Is it possible to copyright a work in the name of a fictional writer? For example, like Nicolas Bourbaki or some pen name of some author? Can I use my own fictional name to copyright the work?

  • Note in case of copyright violation persecution occurs on demand of copyright holder. You need some way of proving that fictional person is you if you ever plan to make use of that copyright; Nicolas Bourbaki can't demand a torrent site takes down his books.
    – SF.
    Commented Jun 26, 2013 at 6:48
  • @SF. I see, thanks. Actually, I am more worried about it the other way. I am more worried of people not honoring the CC-BY-SA license. :-)
    – user4330
    Commented Jun 26, 2013 at 14:47

3 Answers 3


Yes, at least you can in the United States.

If you write under a pseudonym and do not want to have your identity revealed in the Copyright Office’s records, give your pseudonym and identify it as such on your application. You can leave blank the space for the name of the author.

Reference: U.S. Copyright Office - Pseudonyms


Also: there are two ways you can indicate your pseudonym with the Copyright Office. You can either use just your pseudonym or you can use your real name and indicate you are "writing as pen name." Using the pseudonym as the copyright claimant can pose potential legal problems should such issues arise, so the Copyright Office rightly suggest that if you go that route, you should check with legal counsel.

Keep in mind, too, that because of tax requirements for payment, if you receive payment from a publisher, they will have to have your real name and social security number, unless you can work out some "middle-man" arrangement with an agent.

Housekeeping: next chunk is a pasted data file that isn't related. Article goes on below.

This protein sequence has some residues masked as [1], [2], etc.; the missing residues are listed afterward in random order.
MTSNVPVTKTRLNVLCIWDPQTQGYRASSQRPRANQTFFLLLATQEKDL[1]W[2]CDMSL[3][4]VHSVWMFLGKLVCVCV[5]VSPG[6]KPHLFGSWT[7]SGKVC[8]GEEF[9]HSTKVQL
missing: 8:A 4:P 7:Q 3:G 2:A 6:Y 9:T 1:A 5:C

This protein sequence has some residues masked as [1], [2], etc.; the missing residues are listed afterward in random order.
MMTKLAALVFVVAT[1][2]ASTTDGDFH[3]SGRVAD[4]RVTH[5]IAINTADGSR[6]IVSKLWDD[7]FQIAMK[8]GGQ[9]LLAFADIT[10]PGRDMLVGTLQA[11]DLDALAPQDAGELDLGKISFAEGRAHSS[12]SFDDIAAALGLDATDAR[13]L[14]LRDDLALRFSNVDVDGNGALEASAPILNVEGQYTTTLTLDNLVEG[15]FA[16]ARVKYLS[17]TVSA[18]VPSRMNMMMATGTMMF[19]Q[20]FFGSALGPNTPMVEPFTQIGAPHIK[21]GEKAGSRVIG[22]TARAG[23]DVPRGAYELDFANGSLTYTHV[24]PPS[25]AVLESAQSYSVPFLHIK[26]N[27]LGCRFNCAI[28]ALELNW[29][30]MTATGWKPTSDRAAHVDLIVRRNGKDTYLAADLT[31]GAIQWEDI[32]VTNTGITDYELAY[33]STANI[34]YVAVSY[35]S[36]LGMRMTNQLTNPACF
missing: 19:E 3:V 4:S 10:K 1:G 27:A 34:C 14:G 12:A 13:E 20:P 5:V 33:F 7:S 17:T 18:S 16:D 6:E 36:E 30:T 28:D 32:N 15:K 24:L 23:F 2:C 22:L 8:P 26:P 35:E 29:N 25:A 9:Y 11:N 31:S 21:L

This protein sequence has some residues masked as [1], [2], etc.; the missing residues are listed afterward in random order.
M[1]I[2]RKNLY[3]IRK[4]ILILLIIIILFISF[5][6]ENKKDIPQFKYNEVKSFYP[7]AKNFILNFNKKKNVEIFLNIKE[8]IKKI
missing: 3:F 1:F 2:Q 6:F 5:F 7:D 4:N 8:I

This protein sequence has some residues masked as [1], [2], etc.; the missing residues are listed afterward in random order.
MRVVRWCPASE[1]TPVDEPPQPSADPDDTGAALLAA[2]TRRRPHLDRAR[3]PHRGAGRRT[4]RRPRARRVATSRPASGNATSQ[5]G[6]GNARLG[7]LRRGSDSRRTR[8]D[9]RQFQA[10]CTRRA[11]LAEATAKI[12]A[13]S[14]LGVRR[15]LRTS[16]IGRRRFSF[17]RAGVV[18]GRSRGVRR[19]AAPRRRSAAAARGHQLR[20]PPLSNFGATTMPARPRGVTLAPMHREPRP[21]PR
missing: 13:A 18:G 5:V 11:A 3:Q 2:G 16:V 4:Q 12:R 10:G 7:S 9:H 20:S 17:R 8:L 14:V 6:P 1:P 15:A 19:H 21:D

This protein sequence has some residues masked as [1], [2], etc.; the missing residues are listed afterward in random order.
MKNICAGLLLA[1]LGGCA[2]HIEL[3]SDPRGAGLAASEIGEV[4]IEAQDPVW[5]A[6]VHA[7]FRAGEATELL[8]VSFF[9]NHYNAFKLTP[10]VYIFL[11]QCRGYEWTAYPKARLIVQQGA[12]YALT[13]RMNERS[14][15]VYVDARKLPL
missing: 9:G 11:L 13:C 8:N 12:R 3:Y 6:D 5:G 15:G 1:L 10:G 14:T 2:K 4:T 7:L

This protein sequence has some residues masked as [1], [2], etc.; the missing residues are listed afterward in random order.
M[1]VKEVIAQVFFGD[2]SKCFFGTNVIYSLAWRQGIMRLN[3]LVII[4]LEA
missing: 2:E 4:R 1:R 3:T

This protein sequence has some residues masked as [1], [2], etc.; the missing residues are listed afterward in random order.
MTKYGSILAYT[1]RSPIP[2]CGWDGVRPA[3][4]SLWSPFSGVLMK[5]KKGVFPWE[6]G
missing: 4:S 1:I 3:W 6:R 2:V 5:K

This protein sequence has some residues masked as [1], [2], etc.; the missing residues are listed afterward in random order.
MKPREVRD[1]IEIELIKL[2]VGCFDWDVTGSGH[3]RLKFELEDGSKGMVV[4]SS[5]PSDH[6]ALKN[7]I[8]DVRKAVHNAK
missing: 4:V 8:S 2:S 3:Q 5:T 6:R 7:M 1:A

Finally, using a pseudonym doesn't offer any legal protection if you were, for instance, sued for slander or plagiarism.


Of course that depends on the country and internal laws but, since there may be Brazilian and Portuguese writers here, I'll answer based on those countries.

I just registered a book with IGAC, the institute that handles such requests in Portugal and it required my real name — which makes sense since it has to track who I really am — and my pen name — Eduardo Fernandes — which I think is for public consult of the archives.

If you want to use only the pen name, it's not possible, which — in my opinion — makes all the sense since no copyright institute can register a manuscript without proper documentation and, if they have your documentation, even if they would accept your pen name only, they would also have access to your real name. I don't see how it's possible to copyright a manuscript without knowing who — in legal terms — you are.

Of course, you can create your own legal fictional identity — for example, a small one-man company — and let the company have the rights on your work, not you. That would make the YourPenName Company be displayed as the owner, not you. Of course, again, your company will need to have papers and you would be listed as responsible for it, which would make your real identity findable.

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